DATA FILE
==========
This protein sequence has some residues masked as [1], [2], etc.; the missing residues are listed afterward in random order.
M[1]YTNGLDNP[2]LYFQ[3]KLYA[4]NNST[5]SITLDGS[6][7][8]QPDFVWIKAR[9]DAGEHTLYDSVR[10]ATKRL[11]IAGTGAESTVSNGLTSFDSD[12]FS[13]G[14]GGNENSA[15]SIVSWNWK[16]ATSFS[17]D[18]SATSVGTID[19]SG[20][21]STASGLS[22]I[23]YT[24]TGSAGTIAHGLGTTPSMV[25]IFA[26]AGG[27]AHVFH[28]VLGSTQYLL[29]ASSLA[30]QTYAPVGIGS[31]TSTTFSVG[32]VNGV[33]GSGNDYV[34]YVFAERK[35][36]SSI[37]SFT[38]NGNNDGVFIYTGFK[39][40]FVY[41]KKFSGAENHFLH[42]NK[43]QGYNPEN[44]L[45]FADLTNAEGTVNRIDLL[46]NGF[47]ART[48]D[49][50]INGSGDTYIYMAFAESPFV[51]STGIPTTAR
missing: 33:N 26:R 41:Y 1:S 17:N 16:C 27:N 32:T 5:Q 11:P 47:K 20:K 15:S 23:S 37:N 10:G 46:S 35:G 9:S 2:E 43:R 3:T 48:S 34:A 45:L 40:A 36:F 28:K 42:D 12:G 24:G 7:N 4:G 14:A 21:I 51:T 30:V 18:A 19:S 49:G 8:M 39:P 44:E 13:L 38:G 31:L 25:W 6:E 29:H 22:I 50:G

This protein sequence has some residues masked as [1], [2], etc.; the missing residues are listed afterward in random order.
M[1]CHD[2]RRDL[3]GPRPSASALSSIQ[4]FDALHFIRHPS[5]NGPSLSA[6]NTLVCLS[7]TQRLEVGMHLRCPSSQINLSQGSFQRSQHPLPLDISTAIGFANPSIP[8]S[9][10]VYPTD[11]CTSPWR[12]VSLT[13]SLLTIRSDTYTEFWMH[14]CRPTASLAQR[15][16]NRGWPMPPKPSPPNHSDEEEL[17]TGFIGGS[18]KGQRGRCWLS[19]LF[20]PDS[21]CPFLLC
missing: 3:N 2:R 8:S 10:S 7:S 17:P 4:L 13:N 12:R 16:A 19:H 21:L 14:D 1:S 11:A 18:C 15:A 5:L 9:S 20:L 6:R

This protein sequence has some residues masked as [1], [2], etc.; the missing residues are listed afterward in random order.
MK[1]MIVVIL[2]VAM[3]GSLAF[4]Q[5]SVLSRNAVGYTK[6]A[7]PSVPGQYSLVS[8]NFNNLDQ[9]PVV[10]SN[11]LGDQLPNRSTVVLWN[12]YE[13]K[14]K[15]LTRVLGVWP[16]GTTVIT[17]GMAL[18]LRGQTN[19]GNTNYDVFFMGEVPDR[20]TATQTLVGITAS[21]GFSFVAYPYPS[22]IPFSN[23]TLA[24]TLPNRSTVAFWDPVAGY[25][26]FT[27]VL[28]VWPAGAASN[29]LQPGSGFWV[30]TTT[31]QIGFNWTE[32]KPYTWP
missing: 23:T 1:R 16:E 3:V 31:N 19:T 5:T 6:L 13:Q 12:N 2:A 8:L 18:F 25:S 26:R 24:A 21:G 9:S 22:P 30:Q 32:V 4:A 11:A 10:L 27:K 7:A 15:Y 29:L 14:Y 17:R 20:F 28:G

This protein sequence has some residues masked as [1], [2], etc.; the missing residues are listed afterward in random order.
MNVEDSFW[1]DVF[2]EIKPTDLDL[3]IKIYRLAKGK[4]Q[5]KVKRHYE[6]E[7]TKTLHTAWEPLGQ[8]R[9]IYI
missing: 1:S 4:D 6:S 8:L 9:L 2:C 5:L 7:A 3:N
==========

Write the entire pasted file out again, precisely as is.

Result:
This protein sequence has some residues masked as [1], [2], etc.; the missing residues are listed afterward in random order.
M[1]YTNGLDNP[2]LYFQ[3]KLYA[4]NNST[5]SITLDGS[6][7][8]QPDFVWIKAR[9]DAGEHTLYDSVR[10]ATKRL[11]IAGTGAESTVSNGLTSFDSD[12]FS[13]G[14]GGNENSA[15]SIVSWNWK[16]ATSFS[17]D[18]SATSVGTID[19]SG[20][21]STASGLS[22]I[23]YT[24]TGSAGTIAHGLGTTPSMV[25]IFA[26]AGG[27]AHVFH[28]VLGSTQYLL[29]ASSLA[30]QTYAPVGIGS[31]TSTTFSVG[32]VNGV[33]GSGNDYV[34]YVFAERK[35][36]SSI[37]SFT[38]NGNNDGVFIYTGFK[39][40]FVY[41]KKFSGAENHFLH[42]NK[43]QGYNPEN[44]L[45]FADLTNAEGTVNRIDLL[46]NGF[47]ART[48]D[49][50]INGSGDTYIYMAFAESPFV[51]STGIPTTAR
missing: 33:N 26:R 41:Y 1:S 17:N 16:C 27:N 32:T 5:Q 11:P 47:K 20:K 15:S 23:S 37:N 10:G 46:S 35:G 9:S 2:E 43:R 3:T 48:S 34:A 45:L 40:A 36:F 28:K 42:D 12:G 24:G 7:N 4:G 14:A 21:I 51:T 30:V 18:A 19:S 49:G 8:M 39:P 44:E 13:L 38:G 31:L 25:W 6:E 29:H 22:I 50:G

This protein sequence has some residues masked as [1], [2], etc.; the missing residues are listed afterward in random order.
M[1]CHD[2]RRDL[3]GPRPSASALSSIQ[4]FDALHFIRHPS[5]NGPSLSA[6]NTLVCLS[7]TQRLEVGMHLRCPSSQINLSQGSFQRSQHPLPLDISTAIGFANPSIP[8]S[9][10]VYPTD[11]CTSPWR[12]VSLT[13]SLLTIRSDTYTEFWMH[14]CRPTASLAQR[15][16]NRGWPMPPKPSPPNHSDEEEL[17]TGFIGGS[18]KGQRGRCWLS[19]LF[20]PDS[21]CPFLLC
missing: 3:N 2:R 8:S 10:S 7:S 17:P 4:L 13:N 12:R 16:A 19:H 21:L 14:D 1:S 11:A 18:C 15:A 5:L 9:S 20:L 6:R

This protein sequence has some residues masked as [1], [2], etc.; the missing residues are listed afterward in random order.
MK[1]MIVVIL[2]VAM[3]GSLAF[4]Q[5]SVLSRNAVGYTK[6]A[7]PSVPGQYSLVS[8]NFNNLDQ[9]PVV[10]SN[11]LGDQLPNRSTVVLWN[12]YE[13]K[14]K[15]LTRVLGVWP[16]GTTVIT[17]GMAL[18]LRGQTN[19]GNTNYDVFFMGEVPDR[20]TATQTLVGITAS[21]GFSFVAYPYPS[22]IPFSN[23]TLA[24]TLPNRSTVAFWDPVAGY[25][26]FT[27]VL[28]VWPAGAASN[29]LQPGSGFWV[30]TTT[31]QIGFNWTE[32]KPYTWP
missing: 23:T 1:R 16:E 3:V 31:N 19:T 5:T 6:L 13:Q 12:N 2:A 8:L 18:F 25:S 26:R 24:A 21:G 9:S 22:P 30:Q 32:V 4:A 11:A 10:L 27:K 7:A 15:Y 29:L 14:Y 17:R 20:F 28:G

This protein sequence has some residues masked as [1], [2], etc.; the missing residues are listed afterward in random order.
MNVEDSFW[1]DVF[2]EIKPTDLDL[3]IKIYRLAKGK[4]Q[5]KVKRHYE[6]E[7]TKTLHTAWEPLGQ[8]R[9]IYI
missing: 1:S 4:D 6:S 8:L 9:L 2:C 5:L 7:A 3:N